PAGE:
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The history of parliament institution and what extent has parliament adapted to cultural developments and why has it done so - Assignment Example

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The United Kingdom (UK), which is a constitutional monarchy, was formed through the Acts of Union in 1536 between England and Wales and later, in 1707, between England, Wales and Scotland. The three nations were united under a single legislative council, or Parliament of London…
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The history of parliament institution and what extent has parliament adapted to cultural developments and why has it done so
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The history of parliament institution and what extent has parliament adapted to cultural developments and why has it done so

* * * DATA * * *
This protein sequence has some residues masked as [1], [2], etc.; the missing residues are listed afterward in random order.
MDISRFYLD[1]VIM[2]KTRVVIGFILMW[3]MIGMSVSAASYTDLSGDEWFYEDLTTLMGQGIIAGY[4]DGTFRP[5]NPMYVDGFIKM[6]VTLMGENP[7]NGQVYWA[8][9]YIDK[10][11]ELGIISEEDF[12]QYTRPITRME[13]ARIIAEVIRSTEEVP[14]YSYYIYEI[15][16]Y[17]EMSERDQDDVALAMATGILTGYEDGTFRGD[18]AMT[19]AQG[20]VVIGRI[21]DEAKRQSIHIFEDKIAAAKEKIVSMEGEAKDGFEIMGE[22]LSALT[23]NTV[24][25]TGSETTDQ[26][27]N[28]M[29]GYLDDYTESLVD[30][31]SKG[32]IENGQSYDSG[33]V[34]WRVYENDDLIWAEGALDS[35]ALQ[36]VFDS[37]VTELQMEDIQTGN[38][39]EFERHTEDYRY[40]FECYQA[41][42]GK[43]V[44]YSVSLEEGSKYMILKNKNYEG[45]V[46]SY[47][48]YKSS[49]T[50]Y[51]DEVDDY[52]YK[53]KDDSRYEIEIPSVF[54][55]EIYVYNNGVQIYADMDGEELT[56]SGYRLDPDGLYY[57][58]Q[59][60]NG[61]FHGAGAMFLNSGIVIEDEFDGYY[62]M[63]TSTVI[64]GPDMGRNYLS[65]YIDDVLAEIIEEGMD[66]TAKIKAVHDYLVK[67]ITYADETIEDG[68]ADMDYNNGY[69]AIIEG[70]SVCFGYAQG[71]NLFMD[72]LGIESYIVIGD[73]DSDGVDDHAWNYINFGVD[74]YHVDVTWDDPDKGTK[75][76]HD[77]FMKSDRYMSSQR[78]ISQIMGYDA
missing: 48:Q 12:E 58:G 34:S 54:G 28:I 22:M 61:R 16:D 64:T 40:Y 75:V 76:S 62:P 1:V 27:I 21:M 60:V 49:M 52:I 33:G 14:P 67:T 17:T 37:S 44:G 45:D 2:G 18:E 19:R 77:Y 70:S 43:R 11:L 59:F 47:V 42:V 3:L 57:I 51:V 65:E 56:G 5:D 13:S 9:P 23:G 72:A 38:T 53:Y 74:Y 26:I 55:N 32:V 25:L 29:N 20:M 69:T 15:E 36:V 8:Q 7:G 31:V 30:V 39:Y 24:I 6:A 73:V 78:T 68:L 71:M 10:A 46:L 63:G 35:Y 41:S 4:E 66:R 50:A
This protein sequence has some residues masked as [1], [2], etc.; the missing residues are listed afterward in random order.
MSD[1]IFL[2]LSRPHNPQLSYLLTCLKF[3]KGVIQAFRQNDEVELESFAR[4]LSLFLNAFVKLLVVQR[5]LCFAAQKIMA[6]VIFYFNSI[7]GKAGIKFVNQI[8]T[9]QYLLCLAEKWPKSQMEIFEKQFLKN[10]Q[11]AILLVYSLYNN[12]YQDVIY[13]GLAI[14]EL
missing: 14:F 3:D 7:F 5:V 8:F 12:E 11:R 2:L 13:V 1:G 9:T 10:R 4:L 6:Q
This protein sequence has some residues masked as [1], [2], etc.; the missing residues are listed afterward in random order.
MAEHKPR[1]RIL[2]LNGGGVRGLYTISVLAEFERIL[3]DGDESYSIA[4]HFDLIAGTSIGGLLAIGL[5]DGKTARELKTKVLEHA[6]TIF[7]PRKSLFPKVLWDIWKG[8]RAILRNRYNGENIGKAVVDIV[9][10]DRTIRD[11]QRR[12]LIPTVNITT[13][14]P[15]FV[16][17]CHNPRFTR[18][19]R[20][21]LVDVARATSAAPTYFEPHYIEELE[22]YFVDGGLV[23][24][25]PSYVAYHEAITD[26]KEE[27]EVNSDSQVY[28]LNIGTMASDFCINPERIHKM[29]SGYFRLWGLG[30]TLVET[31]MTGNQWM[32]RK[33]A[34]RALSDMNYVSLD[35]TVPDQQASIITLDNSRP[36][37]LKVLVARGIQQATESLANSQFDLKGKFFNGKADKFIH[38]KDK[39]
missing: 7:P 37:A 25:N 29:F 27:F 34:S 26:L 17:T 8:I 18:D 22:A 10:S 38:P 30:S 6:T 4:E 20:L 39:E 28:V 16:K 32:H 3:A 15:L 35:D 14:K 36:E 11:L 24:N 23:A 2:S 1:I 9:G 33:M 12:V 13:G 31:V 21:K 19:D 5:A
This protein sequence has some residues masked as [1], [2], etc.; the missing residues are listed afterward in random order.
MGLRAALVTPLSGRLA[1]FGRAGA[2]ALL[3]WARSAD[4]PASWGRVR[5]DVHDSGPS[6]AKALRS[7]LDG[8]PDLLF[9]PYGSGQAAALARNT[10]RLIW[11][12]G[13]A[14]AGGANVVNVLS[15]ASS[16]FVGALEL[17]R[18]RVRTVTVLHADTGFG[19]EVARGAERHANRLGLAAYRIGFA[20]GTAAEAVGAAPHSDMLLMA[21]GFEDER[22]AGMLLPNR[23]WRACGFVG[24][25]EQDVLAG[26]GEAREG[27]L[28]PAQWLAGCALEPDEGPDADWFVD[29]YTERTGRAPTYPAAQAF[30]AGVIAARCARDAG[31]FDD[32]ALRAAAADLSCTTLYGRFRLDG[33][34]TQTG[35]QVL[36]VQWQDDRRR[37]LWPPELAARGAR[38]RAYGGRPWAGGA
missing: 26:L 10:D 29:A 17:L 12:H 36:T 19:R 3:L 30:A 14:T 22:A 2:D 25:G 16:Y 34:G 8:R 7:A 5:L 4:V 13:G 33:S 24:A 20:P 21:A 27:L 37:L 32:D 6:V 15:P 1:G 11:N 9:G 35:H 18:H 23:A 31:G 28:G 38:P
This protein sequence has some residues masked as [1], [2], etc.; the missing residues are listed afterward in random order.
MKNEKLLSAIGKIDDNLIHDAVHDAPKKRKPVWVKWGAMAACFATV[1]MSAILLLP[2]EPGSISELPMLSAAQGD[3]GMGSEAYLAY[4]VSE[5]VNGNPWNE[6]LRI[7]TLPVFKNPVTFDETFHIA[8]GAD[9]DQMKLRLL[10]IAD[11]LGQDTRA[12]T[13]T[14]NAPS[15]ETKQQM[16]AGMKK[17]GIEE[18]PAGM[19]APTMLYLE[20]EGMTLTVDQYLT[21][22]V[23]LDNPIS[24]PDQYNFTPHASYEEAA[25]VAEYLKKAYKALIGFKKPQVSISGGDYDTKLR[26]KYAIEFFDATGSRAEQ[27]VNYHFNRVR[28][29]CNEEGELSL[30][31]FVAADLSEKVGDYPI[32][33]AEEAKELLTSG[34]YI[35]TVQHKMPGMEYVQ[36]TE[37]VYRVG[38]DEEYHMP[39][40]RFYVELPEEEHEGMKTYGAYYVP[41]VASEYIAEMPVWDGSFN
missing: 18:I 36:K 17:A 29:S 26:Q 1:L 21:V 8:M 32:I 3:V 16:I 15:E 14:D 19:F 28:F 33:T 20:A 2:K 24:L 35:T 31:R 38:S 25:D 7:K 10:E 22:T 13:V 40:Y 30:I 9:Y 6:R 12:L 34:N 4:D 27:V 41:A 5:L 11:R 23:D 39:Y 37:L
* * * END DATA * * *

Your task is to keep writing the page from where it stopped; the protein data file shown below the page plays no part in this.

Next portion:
Download file to see previous pages... 36). It is set for dissolution in April 2015. The modern UK parliament is among the world’s oldest incessant representative assemblies. Earlier, the House of Lords was superior both in practice and theory to the House of Commons, but the lower House’s principle of ministerial responsibility was developed in the 19th century. House of Commons members were elected through an outdated electoral system that had constituencies with cosmic different sizes. In that sense, for example, the borough of Old Sarum was able to elect two members with seven voters just like the borough of Dunwich which, incidentally, had disappeared completely into the sea because of land erosion. In the first half of the 20th century, the British House of Commons’ supremacy was established after passing of the “People’s Budget” by the Commons in 1909, effectively altering the taxation system in ways that did not favour wealthy landowners. Presently, the legislative authority, which is also known as the Crown-in-Parliament, is made up of three separate arms that include House of Commons, House of Lords and the Monarch (Radcliffe 2001, p. 44). An individual cannot belong to both Houses and the House of Lords members are barred legally from participating in House of Commons elections. The UK’s cultural diversity is mainly due to the increased migration in the British Isles and the immigration from overseas and Europe, which means most of the British people have ancestries of mixed origins from the British Isles’ four nationalities (Baumann 2000, p. 74). The period before, during and after World War II saw religious and political refugees as well as displaced persons from diverse nationalities and cultural backgrounds being offered shelter in Britain. This paper will briefly describe the history of the UK Parliament institution and discuss the extent to which it has adapted to cultural development and the reasons it has done so.
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